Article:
Such dawdling fits the main couple, a pair of San Francisco lovebirds whose engagement hits a snag when she lands a post-graduate academic slot in Ann Arbor. This will delay the marriage by a couple of years, but hey -- it's true love, they're young, no big deal.
If it were no big deal, the movie wouldn't last 124 minutes. The couple is played by Jason Segel and Emily Blunt, so the time doesn't entirely drag, even if the thing doesn't have a lot of moviemaking savvy behind it.
Segel (who co-wrote the script with director Nicholas Stoller -- they also did "Forgetting Sarah Marshall") plays an amiable chef, a very slight variation on the nice-guy goof Segel has played elsewhere.
Blunt, having more fun here than she did in "Salmon Fishing on the Yemen," is studying psychology, working in Michigan under the tutelage of a flashy professor (Rhys Ifans) who looms as a possible romantic rival at some point.
She does behavioral experiments involving day-old doughnuts, while her fiance struggles to find the kind of high-class culinary gig he enjoyed in San Francisco. Meanwhile, we see Ann Arbor through his frustrated eyes, and the local chamber of commerce will not be pleased with the movie's frosty view.
The tensions that arise are familiar, although the movie fills in the space with talented comic actors such as Lake Stevens High grad Chris Pratt, and Alison Brie and Lauren Weedman.
A repeated flashback to the couple's first meeting -- on a New Year's Eve -- turns out to be a poignant device. And for some reason, the unfortunate demise of a group of grandparents pays off as the movie's most effective running gag, although I realize it doesn't sound all that funny on the page.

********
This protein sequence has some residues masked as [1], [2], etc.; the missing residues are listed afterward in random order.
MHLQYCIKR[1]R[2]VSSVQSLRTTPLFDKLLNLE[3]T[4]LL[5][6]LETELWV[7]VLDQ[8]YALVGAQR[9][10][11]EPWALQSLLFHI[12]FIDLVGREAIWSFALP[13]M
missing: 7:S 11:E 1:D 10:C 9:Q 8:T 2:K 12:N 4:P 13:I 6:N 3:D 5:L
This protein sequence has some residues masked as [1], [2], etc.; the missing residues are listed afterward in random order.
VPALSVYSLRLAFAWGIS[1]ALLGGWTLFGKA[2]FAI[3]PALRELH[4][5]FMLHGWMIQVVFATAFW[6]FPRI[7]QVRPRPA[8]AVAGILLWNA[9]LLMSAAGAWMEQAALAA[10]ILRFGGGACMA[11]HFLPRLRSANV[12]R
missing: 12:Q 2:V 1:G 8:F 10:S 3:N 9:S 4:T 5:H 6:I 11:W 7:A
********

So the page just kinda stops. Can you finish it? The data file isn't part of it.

Everyone involved in the film appears to have worked hard to make this something more than just a once-over-lightly time-killer, and the sincerity shows. It's even funny at times, with some accurate observations about the whole man-woman thing scattered about.
Having acknowledged all that, there's still not enough that's distinctive about "The Five-Year Engagement" to really stick in the mind. It has a couple of appealing stars, which ought to help it find a following, plus a pleasant selection of Van Morrison songs.
And there's the Apatow blend of sincerity and scatology, a defining factor of our movie period. To point out that some of the bodily-function jokes seem completely unnecessary and really gross is to risk sounding hopelessly square, but the sincerity part is more notable: everybody's so gosh-darned open and sharing and healthy about it, you begin to yearn for a little dysfunctional irony.
"The Five-Year Engagement" (2½ stars)
Jason Segel and Emily Blunt play a couple whose imminent marriage keeps getting pushed into the future. Despite the appealing actors and some pleasant moments of observation, there isn't quite enough snap behind this well-intentioned comedy to justify its 124-minute running time.
Rating: R, for language, subject matter.
Showing: Alderwood, Everett Stadium, Galaxy Monroe, Marysville, Stanwood, Meridien, Oak Tree, Pacific Place, Woodinville, Cascade.
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